There was a feverish flurry of pens hitting paper during Wednesday afternoon in Florida Atlantic’s Majestic Palm Room. But the students there weren’t taking a test.

Instead, bisexual activist Robyn Ochs was having them fill out an anonymous questionnaire about their sexual and gender identities, ranking certain aspects between 1 and 7. With that information, she would help give those participants in her Beyond Binaries session a better understanding of the identities of themselves and others.

Ochs, who was coming to FAU for her fifth time, presented a talk on the complexities of gender and sexual identities.

“FAU students are wonderful,” Ochs said following her third event of the day. “The students with whom I had the pleasure of interacting are comfortable having complex conversations. They have the tools to have those conversations, something I don’t always get to see.”

That aspect came into play with the continuum activity, which follows the survey. Ochs had participants take on the paper of another anonymous survey taker and follow how their sexual and gender identity preferences have shifted with time.

In some cases, students with the same labels followed a similar trend in how they moved on the continuum, some had very different patterns. Some of those students saw a shift over time in what they previously thought about the constructs.

“It’s always enlightening,” Victor Capellan, a 24-year old higher Education graduate student at FAU, said. “I always reflect on my own experience, and to see how others differ in their transition in and out of identities or disclosing or not is eye opening.”

Capellan said despite going through that type of program twice previously, he always came away with something new. For 24-year old Business graduate student Janelle Irons, she became interested in the paths others sexual and gender identities had taken.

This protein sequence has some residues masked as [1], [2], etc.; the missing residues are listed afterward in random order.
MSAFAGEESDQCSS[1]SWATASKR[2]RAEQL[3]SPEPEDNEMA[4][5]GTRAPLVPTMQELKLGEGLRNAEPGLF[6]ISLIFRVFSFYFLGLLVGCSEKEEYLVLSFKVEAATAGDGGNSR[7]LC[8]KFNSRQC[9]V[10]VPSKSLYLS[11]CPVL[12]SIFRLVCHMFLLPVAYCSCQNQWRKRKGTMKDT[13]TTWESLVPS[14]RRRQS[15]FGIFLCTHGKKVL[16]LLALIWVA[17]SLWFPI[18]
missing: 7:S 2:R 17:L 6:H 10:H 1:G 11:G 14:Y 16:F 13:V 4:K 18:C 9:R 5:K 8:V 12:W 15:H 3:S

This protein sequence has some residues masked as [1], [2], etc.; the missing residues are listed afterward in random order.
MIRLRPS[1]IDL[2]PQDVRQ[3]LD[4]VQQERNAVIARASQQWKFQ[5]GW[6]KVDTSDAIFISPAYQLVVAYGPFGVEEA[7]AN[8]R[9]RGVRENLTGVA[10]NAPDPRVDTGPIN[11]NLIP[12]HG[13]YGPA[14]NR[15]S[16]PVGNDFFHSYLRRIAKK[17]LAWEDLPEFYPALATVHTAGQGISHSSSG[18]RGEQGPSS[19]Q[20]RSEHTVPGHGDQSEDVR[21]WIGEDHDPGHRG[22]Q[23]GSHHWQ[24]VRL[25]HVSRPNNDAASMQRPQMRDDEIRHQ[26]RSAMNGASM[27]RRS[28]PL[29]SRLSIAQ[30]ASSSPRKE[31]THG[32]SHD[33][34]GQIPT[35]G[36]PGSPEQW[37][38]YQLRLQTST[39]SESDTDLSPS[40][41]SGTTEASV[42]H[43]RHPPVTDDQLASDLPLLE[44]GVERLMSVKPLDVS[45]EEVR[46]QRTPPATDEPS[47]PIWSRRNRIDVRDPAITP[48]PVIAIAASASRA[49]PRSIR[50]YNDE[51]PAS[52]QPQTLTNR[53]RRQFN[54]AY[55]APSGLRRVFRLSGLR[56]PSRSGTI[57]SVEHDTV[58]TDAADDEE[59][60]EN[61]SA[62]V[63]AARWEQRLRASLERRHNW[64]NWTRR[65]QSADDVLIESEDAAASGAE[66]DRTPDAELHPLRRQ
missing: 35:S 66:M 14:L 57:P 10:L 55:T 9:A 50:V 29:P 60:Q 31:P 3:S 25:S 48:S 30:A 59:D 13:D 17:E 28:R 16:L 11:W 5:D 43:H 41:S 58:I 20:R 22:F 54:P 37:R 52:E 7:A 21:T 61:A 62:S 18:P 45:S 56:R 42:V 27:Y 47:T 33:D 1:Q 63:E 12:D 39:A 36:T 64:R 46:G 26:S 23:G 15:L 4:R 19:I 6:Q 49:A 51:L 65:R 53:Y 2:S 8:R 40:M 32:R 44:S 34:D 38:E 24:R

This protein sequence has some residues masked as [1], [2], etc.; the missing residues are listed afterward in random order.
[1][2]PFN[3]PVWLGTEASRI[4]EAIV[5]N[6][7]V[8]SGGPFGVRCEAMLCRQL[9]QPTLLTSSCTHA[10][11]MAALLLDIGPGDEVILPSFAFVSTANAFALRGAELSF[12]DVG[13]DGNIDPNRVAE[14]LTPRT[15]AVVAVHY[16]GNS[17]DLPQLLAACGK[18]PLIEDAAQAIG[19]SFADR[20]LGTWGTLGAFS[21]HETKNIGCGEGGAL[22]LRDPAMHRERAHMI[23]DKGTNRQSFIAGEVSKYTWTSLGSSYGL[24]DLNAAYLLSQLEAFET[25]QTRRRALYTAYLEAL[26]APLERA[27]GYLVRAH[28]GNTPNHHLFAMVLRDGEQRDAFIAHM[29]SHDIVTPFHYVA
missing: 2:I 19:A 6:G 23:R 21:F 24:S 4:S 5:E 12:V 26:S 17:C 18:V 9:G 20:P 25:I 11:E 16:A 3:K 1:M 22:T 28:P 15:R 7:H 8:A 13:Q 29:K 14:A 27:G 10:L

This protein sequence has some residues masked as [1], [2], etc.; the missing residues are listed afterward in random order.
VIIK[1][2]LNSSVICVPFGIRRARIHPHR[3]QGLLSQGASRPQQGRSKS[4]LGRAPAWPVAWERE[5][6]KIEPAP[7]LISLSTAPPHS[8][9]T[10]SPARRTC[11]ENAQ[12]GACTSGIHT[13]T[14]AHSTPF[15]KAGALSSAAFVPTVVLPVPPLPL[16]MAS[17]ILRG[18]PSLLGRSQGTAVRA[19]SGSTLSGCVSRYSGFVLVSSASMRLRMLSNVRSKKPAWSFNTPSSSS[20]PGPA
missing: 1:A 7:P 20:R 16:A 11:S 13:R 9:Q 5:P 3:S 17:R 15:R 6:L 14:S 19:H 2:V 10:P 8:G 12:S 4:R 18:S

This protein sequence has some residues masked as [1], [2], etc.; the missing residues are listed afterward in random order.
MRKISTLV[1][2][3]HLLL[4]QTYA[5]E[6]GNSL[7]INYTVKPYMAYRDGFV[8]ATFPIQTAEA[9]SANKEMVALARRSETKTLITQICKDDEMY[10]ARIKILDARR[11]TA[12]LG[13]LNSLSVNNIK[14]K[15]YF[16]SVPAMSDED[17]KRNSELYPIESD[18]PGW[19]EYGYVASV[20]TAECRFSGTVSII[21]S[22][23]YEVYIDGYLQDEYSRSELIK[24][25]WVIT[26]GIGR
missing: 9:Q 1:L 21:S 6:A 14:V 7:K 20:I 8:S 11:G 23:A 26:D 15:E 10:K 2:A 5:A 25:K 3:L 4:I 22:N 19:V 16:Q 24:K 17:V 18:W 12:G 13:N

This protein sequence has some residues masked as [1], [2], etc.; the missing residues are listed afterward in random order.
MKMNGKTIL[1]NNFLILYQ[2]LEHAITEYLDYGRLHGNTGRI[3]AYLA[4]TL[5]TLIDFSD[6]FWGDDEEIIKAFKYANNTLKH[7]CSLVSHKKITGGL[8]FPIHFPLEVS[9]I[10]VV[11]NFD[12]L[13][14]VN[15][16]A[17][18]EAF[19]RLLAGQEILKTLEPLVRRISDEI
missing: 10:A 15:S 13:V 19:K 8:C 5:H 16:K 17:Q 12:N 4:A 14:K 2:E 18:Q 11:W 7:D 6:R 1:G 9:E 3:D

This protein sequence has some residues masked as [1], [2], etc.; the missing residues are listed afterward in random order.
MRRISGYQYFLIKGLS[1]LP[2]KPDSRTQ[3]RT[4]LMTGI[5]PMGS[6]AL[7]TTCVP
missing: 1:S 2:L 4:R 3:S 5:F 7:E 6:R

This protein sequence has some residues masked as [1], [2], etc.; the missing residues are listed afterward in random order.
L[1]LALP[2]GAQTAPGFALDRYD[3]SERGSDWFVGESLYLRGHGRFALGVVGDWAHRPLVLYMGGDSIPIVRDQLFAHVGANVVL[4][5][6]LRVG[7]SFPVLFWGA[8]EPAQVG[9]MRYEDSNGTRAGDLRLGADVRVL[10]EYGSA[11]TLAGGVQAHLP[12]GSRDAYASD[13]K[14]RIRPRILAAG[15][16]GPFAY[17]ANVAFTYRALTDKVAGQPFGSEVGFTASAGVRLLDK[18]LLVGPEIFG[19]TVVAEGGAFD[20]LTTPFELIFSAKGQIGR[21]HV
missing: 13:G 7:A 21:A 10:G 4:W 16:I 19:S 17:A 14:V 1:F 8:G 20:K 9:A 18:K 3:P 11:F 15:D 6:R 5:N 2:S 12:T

“For me, I wish I could see every paper because on  my paper I was very intimate with the movements because I couldn't keep up with all 20 (people),” she said. “Watching the continuum shift and move, there were some things we all agreed on like hey monogamy's dope, but even with monogamy not everyone is a 'one,' some are a two or three, meaning my monogamy could be very fluid. The best part was just watching people's movement from one half to another.”

The activity, which Ochs calls a product of the community experiencing it and giving feedback, was designed to show the complexities of gender and sexual identities through witnessing the movements of people. Several students in the open follow-up discussion said they had more empathy for the experience of others and came away with a different viewpoint.

In terms of future progress, Ochs said that that’s one of the things she is most excited for. Drawing from her own experiences of coming out 41 years ago, she showed how much progress had been made and how much there is to come.

“[Fourty-one years ago] I didn’t know anyone who identified like me where I was and there was no Google,” Ochs said. “I couldn’t just go ‘oh mother Google, tell me the answer to this.’”

As for the future of education in making more progress, Ochs would like to see more progress in incorporating information about gender and sexuality in schools. The FAU students echoed her sentiment.

“I think it’s extremely important because too many times we are put in this world and put in situations where this information would be extremely beneficial,” Capellan said. “I think that it has the potential to change a lot of lives and diminish a lot of hate in the world.”


This is a part of our Bisexual Visibility Week special package. Check out daily for new stories.